Charting molecular gas through cosmological time: Present results and future directions

Garrett K. Keating, Geoffrey C. Bower, David R. Deboer, Daniel P Marrone

Research output: Chapter in Book/Report/Conference proceedingConference contribution

Abstract

Molecular gas, observed through tracers such as CO rotational transitions, is a vital component of galactic evolution and star formation. Recent detections of the CO molecule in massive galaxies at redshifts as high as z = 6:42 have demonstrated its existence in the early Universe, and have motivated its use as a means of exploring large-scale structure and as a probe of galaxy evolution in the early Universe. But many questions about molecular gas and the evolution of galaxies in the early Universe still remain: its distribution at high redshift understood is so poorly that theoretical models of the mean abundance of CO for z ≥ 2 span orders of magnitude. Direct detection of molecular gas in galaxies at these redshifts (with instruments like the VLA) have only found the largest and most luminous of galaxies at these redshifts (typically containing 1010Mo of molecular gas and star formation rates of 100Moyr-1), whereas the bulk of the molecular gas is expected to be in the unseen masses of smaller galaxies (Mgas ∼ 108Mo; SFR ∼ 1Mo yr-1). While difficult to detect individually, these smaller galaxies are likely detectable as an integrated ensemble with the technique of 'intensity mapping'. This technique, similar to those employed by HI epoch of reionization experiments, utilizes measurements of different 3D Fourier modes to construct a power spectrum.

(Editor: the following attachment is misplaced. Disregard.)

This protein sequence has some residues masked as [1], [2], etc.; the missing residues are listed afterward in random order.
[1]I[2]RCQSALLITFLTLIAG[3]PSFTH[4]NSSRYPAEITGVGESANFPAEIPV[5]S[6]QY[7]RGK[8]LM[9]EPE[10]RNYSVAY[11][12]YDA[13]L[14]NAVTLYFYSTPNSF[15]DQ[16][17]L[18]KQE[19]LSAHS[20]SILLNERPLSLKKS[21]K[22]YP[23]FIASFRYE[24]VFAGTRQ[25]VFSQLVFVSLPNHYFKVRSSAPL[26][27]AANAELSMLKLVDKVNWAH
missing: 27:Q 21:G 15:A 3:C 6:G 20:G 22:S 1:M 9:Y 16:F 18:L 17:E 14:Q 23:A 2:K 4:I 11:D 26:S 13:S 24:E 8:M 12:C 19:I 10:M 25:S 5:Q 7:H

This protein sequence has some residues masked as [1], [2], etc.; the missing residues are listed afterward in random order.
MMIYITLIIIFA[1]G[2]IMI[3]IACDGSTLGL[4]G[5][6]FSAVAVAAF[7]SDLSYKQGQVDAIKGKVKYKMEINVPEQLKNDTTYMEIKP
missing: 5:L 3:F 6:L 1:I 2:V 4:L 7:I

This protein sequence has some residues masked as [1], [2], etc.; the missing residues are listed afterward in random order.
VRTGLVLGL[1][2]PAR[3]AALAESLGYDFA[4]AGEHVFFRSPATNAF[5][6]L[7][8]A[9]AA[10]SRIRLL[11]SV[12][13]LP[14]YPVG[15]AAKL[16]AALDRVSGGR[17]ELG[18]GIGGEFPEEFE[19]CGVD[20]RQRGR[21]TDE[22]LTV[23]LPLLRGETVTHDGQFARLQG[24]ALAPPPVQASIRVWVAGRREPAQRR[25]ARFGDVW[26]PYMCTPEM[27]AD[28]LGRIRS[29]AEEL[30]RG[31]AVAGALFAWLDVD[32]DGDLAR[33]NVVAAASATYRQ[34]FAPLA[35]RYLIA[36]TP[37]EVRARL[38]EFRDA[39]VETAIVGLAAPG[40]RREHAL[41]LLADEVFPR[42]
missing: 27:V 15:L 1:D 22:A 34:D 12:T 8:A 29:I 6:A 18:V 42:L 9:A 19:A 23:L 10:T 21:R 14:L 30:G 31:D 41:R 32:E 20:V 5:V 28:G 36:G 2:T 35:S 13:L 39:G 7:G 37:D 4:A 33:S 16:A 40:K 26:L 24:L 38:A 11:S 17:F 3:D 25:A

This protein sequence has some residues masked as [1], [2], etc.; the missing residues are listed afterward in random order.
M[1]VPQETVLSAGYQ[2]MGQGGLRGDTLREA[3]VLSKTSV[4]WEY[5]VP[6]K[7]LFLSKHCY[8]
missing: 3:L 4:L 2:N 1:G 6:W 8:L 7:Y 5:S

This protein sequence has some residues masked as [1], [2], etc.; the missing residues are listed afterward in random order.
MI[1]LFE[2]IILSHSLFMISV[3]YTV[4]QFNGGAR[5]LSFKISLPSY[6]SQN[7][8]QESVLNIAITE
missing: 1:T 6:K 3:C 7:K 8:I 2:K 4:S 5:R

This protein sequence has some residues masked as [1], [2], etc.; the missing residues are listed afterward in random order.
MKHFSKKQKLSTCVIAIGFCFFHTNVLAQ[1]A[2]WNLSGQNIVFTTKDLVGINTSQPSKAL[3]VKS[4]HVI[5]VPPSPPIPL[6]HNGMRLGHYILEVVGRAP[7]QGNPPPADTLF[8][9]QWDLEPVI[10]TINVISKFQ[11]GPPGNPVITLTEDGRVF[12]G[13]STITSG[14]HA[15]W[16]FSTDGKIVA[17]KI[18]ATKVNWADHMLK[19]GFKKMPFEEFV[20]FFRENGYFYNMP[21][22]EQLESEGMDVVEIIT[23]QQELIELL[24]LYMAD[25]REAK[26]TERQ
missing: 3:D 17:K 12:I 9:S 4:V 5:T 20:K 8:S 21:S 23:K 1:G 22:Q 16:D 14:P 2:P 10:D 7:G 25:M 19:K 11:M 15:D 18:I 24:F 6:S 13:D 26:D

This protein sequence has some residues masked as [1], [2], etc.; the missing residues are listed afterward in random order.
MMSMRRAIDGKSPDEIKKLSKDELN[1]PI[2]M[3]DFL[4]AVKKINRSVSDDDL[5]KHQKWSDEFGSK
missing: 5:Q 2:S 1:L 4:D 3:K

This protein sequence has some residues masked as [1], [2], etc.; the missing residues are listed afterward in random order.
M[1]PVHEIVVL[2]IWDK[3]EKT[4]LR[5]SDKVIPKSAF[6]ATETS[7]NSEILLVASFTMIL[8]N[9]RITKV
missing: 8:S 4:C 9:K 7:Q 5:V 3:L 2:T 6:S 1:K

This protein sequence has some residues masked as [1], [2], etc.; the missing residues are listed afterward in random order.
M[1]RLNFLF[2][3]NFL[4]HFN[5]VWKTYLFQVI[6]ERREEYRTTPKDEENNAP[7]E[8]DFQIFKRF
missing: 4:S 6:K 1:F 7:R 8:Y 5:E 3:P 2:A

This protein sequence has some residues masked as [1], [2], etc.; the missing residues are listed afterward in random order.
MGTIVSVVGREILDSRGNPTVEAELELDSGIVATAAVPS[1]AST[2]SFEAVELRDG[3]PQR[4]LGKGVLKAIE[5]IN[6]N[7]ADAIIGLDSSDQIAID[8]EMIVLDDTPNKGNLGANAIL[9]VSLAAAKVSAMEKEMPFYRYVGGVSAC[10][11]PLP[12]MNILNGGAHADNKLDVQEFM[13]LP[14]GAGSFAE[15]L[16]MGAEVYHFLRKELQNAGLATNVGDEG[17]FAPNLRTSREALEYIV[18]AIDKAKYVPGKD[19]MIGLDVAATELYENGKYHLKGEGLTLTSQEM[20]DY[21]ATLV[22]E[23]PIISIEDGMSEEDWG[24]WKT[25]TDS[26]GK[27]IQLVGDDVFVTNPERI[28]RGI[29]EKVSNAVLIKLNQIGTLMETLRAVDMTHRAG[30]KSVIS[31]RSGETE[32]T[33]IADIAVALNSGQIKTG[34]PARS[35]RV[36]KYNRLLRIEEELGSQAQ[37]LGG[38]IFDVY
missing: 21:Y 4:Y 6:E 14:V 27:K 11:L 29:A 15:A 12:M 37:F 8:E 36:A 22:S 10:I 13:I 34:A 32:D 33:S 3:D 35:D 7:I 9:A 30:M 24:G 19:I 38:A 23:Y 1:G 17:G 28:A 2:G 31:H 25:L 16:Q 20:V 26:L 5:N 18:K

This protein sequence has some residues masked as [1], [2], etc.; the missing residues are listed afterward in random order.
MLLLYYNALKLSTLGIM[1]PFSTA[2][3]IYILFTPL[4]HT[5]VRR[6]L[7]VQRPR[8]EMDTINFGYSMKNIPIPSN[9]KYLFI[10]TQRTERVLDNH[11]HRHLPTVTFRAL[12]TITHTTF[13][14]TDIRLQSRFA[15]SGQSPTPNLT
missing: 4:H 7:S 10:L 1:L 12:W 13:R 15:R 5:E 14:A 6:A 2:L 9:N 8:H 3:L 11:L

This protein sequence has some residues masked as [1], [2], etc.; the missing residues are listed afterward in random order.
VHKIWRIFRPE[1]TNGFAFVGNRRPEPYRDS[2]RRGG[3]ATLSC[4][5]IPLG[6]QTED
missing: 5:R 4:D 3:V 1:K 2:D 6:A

Original languageEnglish (US)
Title of host publication2014 United States National Committee of URSI National Radio Science Meeting, USNC-URSI NRSM 2014
PublisherInstitute of Electrical and Electronics Engineers Inc.
ISBN (Print)9781479931200
DOIs
StatePublished - Oct 16 2014
Event2014 United States National Committee of URSI National Radio Science Meeting, USNC-URSI NRSM 2014 - Boulder, United States
Duration: Jan 8 2014Jan 11 2014

Other

Other2014 United States National Committee of URSI National Radio Science Meeting, USNC-URSI NRSM 2014
CountryUnited States
CityBoulder
Period1/8/141/11/14

Fingerprint

Galaxies
Gases
Carbon Monoxide
Stars
Direction compound
Power spectrum
Molecules

ASJC Scopus subject areas

  • Electrical and Electronic Engineering
  • Electronic, Optical and Magnetic Materials

Cite this